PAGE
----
Believe it or not, the Michael Jackson case is not over.
Even though it lost the case, the Santa Barbara County District Attorney's office is still refusing to return evidence it seized from Jackson's Neverland Ranch in 2003 and 2004.
Papers filed in Santa Barbara County Superior Court, made available late yesterday, indicate that the problem will not be easily resolved.
Attorney Stephen Dunkle, working for Jackson lawyer Robert Sanger, filed a declaration that clearly indicates the prosecution's desire to keep the case going, even after everyone else has gone home.
Dunkle wrote on June 22 that he appeared in court on June 16 and presented the deputy district attorney — who did not take part in the Jackson trial — with a request to return Jackson's property.
"[The deputy district attorney] initially signed the stipulation. However, he eventually withdrew the stipulation and stated that the stipulation needed to be reviewed by the prosecutors who were assigned to the case."
Apparently, hope springs eternal in the prosecutor's office, where, despite the fact that it blew nearly $3 million of taxpayers' money on a deeply flawed case, plans may be afoot to try again one day.
In a response to Jackson's request to get his possessions back, the DA's office wrote in other just-released papers: "Certain of the property seized from Neverland is contraband. Certain of that property may not belong to Mr. Jackson. Other items may have relevance in the event of another investigation."
The last sentence doesn't do much to allay the perception that District Attorney Tom Sneddon is on a vendetta against Jackson.
Sneddon's office writes in a kind of folksy, albeit all-too-personal manner when it concludes in the denial of the request: "One just knows that defendant's counsel would assert that the order [to return Jackson's property] covers photographs taken of Mr. Jackson's person in 1994, in connection with the investigation of his reported molestation [of the boy in the 1994 Chandler case]."
Well, I don't know what's considered "contraband" from the Neverland raid, since Jackson was never charged with having anything illegal in his house. He had pornographic magazines and small dolls that sat on his desk, but none of that was illicit.
As for the Chandler case, Sneddon wasn't able to prove in court that it ever happened, Chandler's mother was considered an unreliable witness and the jury later said that evidence offered from possible previous cases played no part in their decision to acquit Jackson.
Be a man, Tom: Give the stuff back now. It's not nice to be a sore loser.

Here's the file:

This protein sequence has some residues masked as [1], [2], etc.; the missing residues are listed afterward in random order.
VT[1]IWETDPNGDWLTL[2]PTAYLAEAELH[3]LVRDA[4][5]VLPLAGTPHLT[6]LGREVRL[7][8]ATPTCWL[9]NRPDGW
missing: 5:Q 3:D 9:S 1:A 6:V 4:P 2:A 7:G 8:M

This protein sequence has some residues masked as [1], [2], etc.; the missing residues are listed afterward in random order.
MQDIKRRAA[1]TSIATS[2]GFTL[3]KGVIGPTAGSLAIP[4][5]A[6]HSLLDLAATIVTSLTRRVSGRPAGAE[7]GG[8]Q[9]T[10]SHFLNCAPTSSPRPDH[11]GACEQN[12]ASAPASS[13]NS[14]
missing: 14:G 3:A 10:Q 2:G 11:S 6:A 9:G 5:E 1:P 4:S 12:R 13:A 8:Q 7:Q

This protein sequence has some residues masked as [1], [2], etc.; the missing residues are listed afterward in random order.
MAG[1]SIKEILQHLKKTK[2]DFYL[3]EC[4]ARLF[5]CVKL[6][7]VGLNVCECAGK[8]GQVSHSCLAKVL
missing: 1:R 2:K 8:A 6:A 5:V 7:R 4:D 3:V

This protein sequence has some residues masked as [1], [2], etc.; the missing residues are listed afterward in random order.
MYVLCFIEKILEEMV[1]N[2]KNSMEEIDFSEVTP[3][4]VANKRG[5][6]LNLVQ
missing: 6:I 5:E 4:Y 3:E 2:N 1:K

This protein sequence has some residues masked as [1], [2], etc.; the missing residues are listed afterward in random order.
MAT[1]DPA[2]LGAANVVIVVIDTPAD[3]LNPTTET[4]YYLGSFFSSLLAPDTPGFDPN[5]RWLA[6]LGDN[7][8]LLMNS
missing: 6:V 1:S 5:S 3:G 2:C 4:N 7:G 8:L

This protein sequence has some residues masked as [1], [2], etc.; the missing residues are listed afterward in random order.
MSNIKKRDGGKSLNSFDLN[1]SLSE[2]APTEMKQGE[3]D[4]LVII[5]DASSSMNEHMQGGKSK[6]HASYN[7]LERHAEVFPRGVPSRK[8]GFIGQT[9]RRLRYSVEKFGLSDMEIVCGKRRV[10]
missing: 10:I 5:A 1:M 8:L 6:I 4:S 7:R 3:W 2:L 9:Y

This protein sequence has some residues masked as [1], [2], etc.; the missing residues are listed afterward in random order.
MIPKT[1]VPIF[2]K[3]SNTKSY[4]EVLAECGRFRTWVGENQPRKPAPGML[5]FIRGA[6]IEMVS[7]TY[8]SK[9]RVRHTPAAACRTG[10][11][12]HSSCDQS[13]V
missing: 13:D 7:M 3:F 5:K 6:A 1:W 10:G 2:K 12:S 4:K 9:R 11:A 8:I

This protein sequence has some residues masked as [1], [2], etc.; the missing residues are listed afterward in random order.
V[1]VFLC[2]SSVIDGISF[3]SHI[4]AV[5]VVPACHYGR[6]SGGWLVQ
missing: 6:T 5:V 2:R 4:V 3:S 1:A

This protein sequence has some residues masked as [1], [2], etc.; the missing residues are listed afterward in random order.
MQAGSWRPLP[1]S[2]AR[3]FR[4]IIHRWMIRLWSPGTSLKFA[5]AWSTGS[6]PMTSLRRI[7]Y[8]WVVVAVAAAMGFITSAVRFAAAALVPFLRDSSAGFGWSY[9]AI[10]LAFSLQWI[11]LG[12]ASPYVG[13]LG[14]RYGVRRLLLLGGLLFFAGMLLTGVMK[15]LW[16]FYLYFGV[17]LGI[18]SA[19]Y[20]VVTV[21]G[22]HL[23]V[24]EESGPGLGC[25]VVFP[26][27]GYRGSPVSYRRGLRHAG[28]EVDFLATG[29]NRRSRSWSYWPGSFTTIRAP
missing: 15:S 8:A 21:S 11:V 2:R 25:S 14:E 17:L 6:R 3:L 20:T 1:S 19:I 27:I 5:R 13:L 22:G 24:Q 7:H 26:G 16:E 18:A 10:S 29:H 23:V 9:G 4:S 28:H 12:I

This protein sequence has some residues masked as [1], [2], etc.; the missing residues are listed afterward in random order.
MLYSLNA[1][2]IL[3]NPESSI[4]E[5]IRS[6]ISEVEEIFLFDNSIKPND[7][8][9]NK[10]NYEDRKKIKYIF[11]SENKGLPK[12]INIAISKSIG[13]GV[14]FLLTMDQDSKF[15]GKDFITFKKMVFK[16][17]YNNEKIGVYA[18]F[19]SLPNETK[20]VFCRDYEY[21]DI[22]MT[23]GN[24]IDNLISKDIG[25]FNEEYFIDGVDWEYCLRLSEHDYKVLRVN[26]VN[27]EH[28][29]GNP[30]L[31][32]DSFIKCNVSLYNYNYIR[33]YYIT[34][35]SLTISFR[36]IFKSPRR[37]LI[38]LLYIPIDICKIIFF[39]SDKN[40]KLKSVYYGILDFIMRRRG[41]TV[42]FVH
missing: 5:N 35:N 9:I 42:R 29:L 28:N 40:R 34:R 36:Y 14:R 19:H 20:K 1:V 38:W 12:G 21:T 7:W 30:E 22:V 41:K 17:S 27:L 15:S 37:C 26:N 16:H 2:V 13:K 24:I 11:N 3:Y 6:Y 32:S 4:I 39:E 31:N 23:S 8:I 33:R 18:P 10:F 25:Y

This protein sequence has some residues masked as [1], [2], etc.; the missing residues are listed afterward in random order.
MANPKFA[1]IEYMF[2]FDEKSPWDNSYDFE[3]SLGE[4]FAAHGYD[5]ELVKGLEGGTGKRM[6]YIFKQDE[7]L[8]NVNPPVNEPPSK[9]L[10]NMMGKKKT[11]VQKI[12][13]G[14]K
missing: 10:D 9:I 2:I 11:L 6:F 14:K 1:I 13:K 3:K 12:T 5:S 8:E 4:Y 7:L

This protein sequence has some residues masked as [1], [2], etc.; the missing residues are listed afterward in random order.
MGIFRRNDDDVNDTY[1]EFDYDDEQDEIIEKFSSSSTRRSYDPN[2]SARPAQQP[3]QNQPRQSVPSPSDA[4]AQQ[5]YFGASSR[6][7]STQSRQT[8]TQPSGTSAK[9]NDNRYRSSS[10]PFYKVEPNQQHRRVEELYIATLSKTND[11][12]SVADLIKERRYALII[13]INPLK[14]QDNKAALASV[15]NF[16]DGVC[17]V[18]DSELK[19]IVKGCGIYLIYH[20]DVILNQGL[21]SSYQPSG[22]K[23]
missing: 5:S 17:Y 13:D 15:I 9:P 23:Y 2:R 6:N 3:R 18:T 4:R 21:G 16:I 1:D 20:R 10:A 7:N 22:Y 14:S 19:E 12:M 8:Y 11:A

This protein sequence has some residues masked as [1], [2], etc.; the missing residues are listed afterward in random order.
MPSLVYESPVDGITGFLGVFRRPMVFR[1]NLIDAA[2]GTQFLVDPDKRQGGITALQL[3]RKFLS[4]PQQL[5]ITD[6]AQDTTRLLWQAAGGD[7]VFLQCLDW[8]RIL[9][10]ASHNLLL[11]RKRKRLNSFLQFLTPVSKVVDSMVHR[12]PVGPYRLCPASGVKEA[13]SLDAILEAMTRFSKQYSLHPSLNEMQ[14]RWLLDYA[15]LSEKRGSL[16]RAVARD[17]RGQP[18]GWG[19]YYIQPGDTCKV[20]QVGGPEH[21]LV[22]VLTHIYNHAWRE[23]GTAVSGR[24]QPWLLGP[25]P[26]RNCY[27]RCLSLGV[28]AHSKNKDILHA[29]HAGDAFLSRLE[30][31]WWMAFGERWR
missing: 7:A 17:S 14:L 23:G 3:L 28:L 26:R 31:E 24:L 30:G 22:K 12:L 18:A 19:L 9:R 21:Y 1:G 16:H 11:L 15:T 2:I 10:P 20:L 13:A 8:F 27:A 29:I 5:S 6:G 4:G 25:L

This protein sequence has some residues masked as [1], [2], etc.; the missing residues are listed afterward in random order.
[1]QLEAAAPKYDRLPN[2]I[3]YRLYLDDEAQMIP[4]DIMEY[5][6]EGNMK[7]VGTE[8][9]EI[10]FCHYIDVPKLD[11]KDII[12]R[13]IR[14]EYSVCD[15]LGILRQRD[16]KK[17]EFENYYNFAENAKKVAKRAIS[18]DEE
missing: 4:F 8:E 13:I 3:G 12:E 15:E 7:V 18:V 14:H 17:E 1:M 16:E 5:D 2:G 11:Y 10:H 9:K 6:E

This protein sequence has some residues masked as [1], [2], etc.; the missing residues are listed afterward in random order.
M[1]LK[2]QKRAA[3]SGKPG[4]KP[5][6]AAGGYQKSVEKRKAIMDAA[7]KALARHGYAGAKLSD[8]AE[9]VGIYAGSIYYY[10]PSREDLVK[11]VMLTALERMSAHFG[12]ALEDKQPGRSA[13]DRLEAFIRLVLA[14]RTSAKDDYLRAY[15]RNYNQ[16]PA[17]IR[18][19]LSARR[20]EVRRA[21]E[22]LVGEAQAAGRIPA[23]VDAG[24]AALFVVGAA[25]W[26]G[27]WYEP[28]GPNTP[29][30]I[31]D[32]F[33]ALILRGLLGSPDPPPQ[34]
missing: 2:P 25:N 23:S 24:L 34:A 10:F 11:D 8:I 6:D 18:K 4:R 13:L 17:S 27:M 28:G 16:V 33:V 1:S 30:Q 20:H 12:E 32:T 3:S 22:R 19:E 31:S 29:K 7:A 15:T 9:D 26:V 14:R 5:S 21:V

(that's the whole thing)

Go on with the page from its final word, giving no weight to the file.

It took 30 years, but "Saturday Night Live" finally has a baby crisis looming.
The word is that both head writer/performer Tina Fey and regular cast member Maya Rudolph are expecting — and just in time for the new fall season.
That's the reason the show's creator Lorne Michaels is heading out to comedy clubs in Chicago and Los Angeles in coming weeks to look over new talent.
"We've never had this problem before," Michaels told me recently. "I don't know how we're going to deal with it."
One cast member who's not going anywhere is Darrell Hammond, whose impersonations of Bill Clinton and Donald Trump, among others, are integral to the show's success.
Hammond is almost an elder statesman at this point, coming into his eighth season this year on the show.
By now, former cast members such as Dana Carvey and the late Phil Hartman would have been long gone.
"But I think Darrell realizes this is a good place for him and his talents," Michaels told me.
He's right, too. Hammond can do no wrong on "SNL," hitting it right week after week.
"A lot of people thought they had to move on," Michaels said, "but Darrell gets it."
As for Rudolph and Fey, even noting their importance — and how they'll be temporarily replaced during their respective (or simultaneous) maternity leaves — marks a significant change in thinking at "SNL."
Back in the mid-'80s and early '90s, female stars like Nora Dunn complained they didn't get equal airtime or material. Dunn even refused to appear on the show when Andrew Dice Clay hosted, calling him sexist.
Times have really changed for the better over there.
It's not like Carly Simon is really having a comeback. She never went away.
But a week from Tuesday, Simon will release her first album-length collaboration with famed producer Richard Perry in roughly 30 years.
I just got an advanced copy of the album, entitled "Moonlight Serenade," and let's put it this way: Rod Stewart must wish he could sing the standards this well.
It was Perry, about five years ago, who had the idea to put Stewart in front of an orchestra. The result was two hit albums that resuscitated Rod's career and made him a star for a new generation.
Now Perry's done it again. He and Carly made a lot of hit singles in the '70s which endure today, such as "Nobody Does It Better," "You're So Vain" and "Haven't Got Time For the Pain."
With "Moonlight Serenade," they've recalled not only the best of their work together, but Carly's two hits '"standards" albums, "Torch" and "My Romance."
More on "Moonlight Serenade" next week. It's going to be a big, big hit on a par with Rod's albums, I'm sure.
In the meantime, you can find it on Amazon.com and all the usual places.
P.S. Why isn't Carly Simon in the Rock and Roll Hall of Fame? Hmmmm....